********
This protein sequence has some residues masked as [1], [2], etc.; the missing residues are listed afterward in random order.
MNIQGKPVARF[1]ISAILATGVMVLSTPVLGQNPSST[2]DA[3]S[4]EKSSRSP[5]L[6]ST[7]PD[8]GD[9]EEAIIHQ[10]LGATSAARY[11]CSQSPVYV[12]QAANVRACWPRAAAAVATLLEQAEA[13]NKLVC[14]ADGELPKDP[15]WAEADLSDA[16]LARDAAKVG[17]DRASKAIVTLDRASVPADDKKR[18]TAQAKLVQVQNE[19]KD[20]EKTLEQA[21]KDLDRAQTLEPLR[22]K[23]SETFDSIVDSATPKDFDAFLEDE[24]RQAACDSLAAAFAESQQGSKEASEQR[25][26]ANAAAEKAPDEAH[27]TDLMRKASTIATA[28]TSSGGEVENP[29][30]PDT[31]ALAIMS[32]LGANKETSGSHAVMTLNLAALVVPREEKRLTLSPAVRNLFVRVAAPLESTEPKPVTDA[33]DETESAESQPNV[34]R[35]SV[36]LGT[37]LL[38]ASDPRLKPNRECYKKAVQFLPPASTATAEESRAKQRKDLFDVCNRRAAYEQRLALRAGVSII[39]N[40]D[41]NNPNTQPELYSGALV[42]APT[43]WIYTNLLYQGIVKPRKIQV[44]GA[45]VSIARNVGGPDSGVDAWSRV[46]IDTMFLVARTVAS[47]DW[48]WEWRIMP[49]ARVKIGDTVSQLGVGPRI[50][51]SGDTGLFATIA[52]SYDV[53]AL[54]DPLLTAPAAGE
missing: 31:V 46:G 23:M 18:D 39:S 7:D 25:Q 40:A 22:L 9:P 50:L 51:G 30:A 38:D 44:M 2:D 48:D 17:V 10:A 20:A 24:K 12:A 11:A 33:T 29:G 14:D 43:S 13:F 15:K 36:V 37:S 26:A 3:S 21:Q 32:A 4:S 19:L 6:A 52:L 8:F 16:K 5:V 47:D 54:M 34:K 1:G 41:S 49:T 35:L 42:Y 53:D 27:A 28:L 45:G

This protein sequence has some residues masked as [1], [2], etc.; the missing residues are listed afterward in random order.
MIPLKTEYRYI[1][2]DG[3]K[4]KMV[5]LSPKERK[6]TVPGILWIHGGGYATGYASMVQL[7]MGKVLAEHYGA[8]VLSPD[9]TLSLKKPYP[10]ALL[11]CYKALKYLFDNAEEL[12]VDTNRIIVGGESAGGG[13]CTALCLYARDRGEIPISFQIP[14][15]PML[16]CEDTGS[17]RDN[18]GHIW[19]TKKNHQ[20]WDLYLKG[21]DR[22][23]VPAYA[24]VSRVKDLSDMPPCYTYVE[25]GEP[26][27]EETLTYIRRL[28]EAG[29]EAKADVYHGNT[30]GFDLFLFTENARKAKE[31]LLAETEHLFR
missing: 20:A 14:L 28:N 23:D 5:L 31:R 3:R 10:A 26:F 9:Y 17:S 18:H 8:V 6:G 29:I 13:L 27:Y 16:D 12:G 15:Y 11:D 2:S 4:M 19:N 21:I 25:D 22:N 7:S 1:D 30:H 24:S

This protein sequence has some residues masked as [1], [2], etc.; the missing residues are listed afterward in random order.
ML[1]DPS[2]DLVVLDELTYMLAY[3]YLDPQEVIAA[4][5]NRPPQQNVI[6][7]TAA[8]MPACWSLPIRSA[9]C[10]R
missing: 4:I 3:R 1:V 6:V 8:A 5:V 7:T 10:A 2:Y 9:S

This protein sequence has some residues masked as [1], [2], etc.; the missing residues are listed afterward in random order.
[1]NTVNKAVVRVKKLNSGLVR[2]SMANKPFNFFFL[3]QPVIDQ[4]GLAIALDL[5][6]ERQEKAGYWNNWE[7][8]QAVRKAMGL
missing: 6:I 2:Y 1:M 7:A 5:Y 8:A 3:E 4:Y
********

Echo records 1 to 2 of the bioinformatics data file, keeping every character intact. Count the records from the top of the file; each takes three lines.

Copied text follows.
This protein sequence has some residues masked as [1], [2], etc.; the missing residues are listed afterward in random order.
MNIQGKPVARF[1]ISAILATGVMVLSTPVLGQNPSST[2]DA[3]S[4]EKSSRSP[5]L[6]ST[7]PD[8]GD[9]EEAIIHQ[10]LGATSAARY[11]CSQSPVYV[12]QAANVRACWPRAAAAVATLLEQAEA[13]NKLVC[14]ADGELPKDP[15]WAEADLSDA[16]LARDAAKVG[17]DRASKAIVTLDRASVPADDKKR[18]TAQAKLVQVQNE[19]KD[20]EKTLEQA[21]KDLDRAQTLEPLR[22]K[23]SETFDSIVDSATPKDFDAFLEDE[24]RQAACDSLAAAFAESQQGSKEASEQR[25][26]ANAAAEKAPDEAH[27]TDLMRKASTIATA[28]TSSGGEVENP[29][30]PDT[31]ALAIMS[32]LGANKETSGSHAVMTLNLAALVVPREEKRLTLSPAVRNLFVRVAAPLESTEPKPVTDA[33]DETESAESQPNV[34]R[35]SV[36]LGT[37]LL[38]ASDPRLKPNRECYKKAVQFLPPASTATAEESRAKQRKDLFDVCNRRAAYEQRLALRAGVSII[39]N[40]D[41]NNPNTQPELYSGALV[42]APT[43]WIYTNLLYQGIVKPRKIQV[44]GA[45]VSIARNVGGPDSGVDAWSRV[46]IDTMFLVARTVAS[47]DW[48]WEWRIMP[49]ARVKIGDTVSQLGVGPRI[50][51]SGDTGLFATIA[52]SYDV[53]AL[54]DPLLTAPAAGE
missing: 31:V 46:G 23:M 18:D 39:S 7:D 25:Q 40:A 22:L 9:P 50:L 51:G 30:A 38:D 44:M 2:D 48:D 17:V 10:A 20:A 24:K 12:A 11:A 33:T 29:G 14:D 43:S 13:F 15:K 36:V 37:S 26:A 3:S 21:Q 32:A 4:S 19:L 6:A 52:L 8:F 16:K 5:V 47:D 54:M 34:K 1:G 41:S 49:T 35:L 42:Y 53:D 27:A 28:L 45:G

This protein sequence has some residues masked as [1], [2], etc.; the missing residues are listed afterward in random order.
MIPLKTEYRYI[1][2]DG[3]K[4]KMV[5]LSPKERK[6]TVPGILWIHGGGYATGYASMVQL[7]MGKVLAEHYGA[8]VLSPD[9]TLSLKKPYP[10]ALL[11]CYKALKYLFDNAEEL[12]VDTNRIIVGGESAGGG[13]CTALCLYARDRGEIPISFQIP[14][15]PML[16]CEDTGS[17]RDN[18]GHIW[19]TKKNHQ[20]WDLYLKG[21]DR[22][23]VPAYA[24]VSRVKDLSDMPPCYTYVE[25]GEP[26][27]EETLTYIRRL[28]EAG[29]EAKADVYHGNT[30]GFDLFLFTENARKAKE[31]LLAETEHLFR
missing: 20:A 14:L 28:N 23:D 5:L 31:R 3:R 10:A 26:F 9:Y 17:S 18:H 8:V 6:G 29:I 13:L 27:Y 16:D 12:G 15:Y 11:D 2:S 4:M 19:N 21:I 25:D 22:N 7:S 1:D 30:H 24:S